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Better buy: Amazon vs. GameStop

Let’s pit this year’s hottest retail stock against the world’s most successful online retailer. It’s time to play.
The post Better buy: Amazon vs. GameStop appeared first on The Motley Fool Australia. –

This article was originally published on Fool.com. All figures quoted in US dollars unless otherwise stated.

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This article was originally published on Fool.com. All figures quoted in US dollars unless otherwise stated.

As great as an investment Amazon (NASDAQ: AMZN) has been for long-term growth investors it’s no match lately against the meteoric stock rise of GameStop (NYSE: GME). The video game retailer saw its stock more than triple last year, and this year it catapulted as a “meme stock.” Even after retreating sharply since their frenzied peak the shares are up 741% this young year. 

If we draw the starting line at the end of February last year GameStop is a stunning 45-bagger. That’s a jaw-dropping spurt in a little more than 13 months. Amazon’s been a perpetual market beater but you would have to go back 12 years to find the point where the world’s leading online retailer is also a 45-bagger. 

GameStop is the hot stock, but the fundamentals are overwhelmingly in Amazon’s favor. Let’s size up each name to see which one is the better buy right now.

GameStop comes to play

Step aside from the hype, and GameStop investors are caught between a stock and a hard place. The company has posted 12 consecutive quarters of year-over-year declines in revenue, even in its latest financial report where low-margin PS5 sales weren’t enough to will the retailer to positive sales growth. 

The empire is shrinking its physical footprint, closing 12% of its stores over the past year. This isn’t necessarily a bad thing, especially with the surge in e-commerce giving investors hope that the nostalgic brand can be repositioned in a digital future. GameStop will have to keep cutting costs if it wants to compete more effectively with Amazon and other online specialists, especially with its highest margin business — the resale of physical video games — fading in the online revolution.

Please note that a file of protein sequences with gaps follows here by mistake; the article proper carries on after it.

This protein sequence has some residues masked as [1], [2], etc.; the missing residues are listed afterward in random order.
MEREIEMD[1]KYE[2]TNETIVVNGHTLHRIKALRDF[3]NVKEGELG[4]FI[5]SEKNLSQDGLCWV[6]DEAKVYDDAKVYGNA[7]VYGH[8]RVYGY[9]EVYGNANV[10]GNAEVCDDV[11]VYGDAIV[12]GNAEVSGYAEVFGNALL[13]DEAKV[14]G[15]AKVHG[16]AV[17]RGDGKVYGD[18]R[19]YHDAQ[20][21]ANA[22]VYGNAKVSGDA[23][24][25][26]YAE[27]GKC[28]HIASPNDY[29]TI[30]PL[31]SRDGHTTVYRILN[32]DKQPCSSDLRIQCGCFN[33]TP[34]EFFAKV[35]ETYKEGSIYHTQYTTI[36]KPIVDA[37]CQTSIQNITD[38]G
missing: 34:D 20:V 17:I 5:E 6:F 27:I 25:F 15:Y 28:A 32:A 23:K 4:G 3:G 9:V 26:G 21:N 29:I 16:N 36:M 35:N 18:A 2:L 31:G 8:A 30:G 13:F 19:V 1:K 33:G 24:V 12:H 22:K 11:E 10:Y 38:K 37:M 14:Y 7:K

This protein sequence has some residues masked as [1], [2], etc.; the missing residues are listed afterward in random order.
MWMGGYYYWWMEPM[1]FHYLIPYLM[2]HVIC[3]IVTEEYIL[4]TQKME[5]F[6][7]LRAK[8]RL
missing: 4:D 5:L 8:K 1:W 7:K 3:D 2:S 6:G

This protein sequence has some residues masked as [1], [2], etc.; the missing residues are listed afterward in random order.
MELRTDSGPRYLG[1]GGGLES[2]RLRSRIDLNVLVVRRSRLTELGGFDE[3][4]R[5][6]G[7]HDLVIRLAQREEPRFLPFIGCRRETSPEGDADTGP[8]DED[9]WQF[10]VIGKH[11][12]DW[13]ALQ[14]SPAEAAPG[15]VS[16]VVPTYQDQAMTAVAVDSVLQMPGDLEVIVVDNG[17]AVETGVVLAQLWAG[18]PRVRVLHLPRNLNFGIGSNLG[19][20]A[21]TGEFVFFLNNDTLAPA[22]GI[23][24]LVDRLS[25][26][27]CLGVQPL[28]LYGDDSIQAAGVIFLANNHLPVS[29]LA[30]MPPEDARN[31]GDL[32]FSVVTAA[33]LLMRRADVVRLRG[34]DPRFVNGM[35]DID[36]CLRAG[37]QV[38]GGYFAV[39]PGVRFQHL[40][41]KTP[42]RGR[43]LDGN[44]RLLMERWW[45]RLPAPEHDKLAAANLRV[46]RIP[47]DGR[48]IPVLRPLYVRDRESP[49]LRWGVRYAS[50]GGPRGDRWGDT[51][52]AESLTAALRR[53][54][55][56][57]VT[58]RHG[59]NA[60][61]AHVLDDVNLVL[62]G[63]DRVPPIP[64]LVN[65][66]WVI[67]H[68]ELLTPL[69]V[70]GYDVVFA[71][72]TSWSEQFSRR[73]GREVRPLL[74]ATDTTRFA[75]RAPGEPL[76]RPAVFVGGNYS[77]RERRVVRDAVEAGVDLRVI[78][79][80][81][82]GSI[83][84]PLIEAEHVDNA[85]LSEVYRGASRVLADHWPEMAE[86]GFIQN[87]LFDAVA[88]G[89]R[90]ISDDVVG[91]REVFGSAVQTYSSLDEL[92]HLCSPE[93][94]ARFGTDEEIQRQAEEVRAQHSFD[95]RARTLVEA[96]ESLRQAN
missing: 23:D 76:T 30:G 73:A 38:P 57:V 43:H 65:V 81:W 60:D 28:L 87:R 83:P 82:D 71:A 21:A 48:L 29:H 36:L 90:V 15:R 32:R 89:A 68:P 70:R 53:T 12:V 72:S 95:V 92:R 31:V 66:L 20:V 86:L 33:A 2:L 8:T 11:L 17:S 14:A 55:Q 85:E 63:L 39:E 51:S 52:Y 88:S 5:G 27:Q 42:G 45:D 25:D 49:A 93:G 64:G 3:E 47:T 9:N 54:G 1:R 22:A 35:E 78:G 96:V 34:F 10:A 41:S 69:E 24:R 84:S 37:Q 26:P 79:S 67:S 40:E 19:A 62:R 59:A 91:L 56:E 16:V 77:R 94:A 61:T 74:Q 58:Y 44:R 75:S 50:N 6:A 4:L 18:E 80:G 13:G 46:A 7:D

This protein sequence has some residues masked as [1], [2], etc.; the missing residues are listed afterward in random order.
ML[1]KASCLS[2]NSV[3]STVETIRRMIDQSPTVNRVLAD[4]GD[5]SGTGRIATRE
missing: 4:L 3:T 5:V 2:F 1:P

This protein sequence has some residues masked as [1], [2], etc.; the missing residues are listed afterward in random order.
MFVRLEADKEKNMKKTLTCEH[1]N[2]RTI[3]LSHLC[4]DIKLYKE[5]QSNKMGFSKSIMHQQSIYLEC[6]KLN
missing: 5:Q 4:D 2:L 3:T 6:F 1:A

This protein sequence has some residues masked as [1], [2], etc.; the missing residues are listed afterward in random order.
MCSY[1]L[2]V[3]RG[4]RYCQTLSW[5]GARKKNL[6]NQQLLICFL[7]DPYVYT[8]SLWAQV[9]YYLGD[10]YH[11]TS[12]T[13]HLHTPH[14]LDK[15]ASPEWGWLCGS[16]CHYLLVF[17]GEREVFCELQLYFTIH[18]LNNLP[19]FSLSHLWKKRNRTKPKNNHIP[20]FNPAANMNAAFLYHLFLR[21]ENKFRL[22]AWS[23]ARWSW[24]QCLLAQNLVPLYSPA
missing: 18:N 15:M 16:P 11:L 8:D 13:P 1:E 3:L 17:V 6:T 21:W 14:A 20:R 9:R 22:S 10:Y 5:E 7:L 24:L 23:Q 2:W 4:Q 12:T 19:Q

Net sales have been nearly cut in half over the past five years, down 46% from where they were five fiscal years ago. A few years ago GameStop was a money machine, but it has posted three consecutive years of steep losses. GameStop doesn’t seem to look the part of a stock hitting all-time highs this year, and with short interest dropping substantially is there life for GameStop beyond the meme squeeze? 

The key to GameStop justifying its 45-fold spike since the end of February last year is its ability to transform. It will die if it stands still. There’s fresh blood flooding the boardroom and its executive ranks. Will that be enough? It’s playing from behind at this point.

Amazon makes it rain

In the same five years that GameStop’s business has been roughly cut in half we’ve seen Amazon revenue more than triple. Momentum is naturally on Amazon’s side here, accelerating with the 44% year-over-year top-line spike in its record-breaking holiday quarter. 

There is a lot Amazon excels in, but it’s also everywhere GameStop wants to be. It’s been selling video games and related gear online for more than two dozen years. Amazon’s Twitch is the gold standard for diehard gamers looking to share their in-game streams, a market that GameStop would love to own. Digital distribution is largely in the hands of console makers and software publishers, but if GameStop sees an opportunity in joining the crowded realm of cloud-based gaming services it will have Amazon’s recently unveiled Luna to reckon with now.

Facing the end boss

Everywhere GameStop turns for growth it seems as if Amazon is already there. This isn’t the real problem for the hot-but-damaged retail stock. GameStop’s enterprise value of $11.6 billion is less than 1% of Amazon’s $1.7 trillion.

The problem for GameStop is that a lot is expected with the stock at new highs but its fundamentals are at new lows. GameStop has tried to make a dent in digital, even years ago when it actually had the cash flow to deploy next-gen growth initiatives. It didn’t work then. There’s a lot of brand awareness now as a meme stock, but the clock is ticking on its ability to turn its influencer cred into a bankable business. Amazon is the best buy at this point. 

This article was originally published on Fool.com. All figures quoted in US dollars unless otherwise stated.

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Rick Munarriz has no position in any of the stocks mentioned. John Mackey, CEO of Whole Foods Market, an Amazon subsidiary, is a member of The Motley Fool’s board of directors. The Motley Fool Australia’s parent company Motley Fool Holdings Inc. owns shares of and recommends Amazon and recommends the following options: long January 2022 $1920 calls on Amazon and short January 2022 $1940 calls on Amazon. The Motley Fool Australia has recommended Amazon. The Motley Fool has a disclosure policy. This article contains general investment advice only (under AFSL 400691). Authorised by Bruce Jackson.

The post Better buy: Amazon vs. GameStop appeared first on The Motley Fool Australia.

This article was originally published on Fool.com. All figures quoted in US dollars unless otherwise stated.

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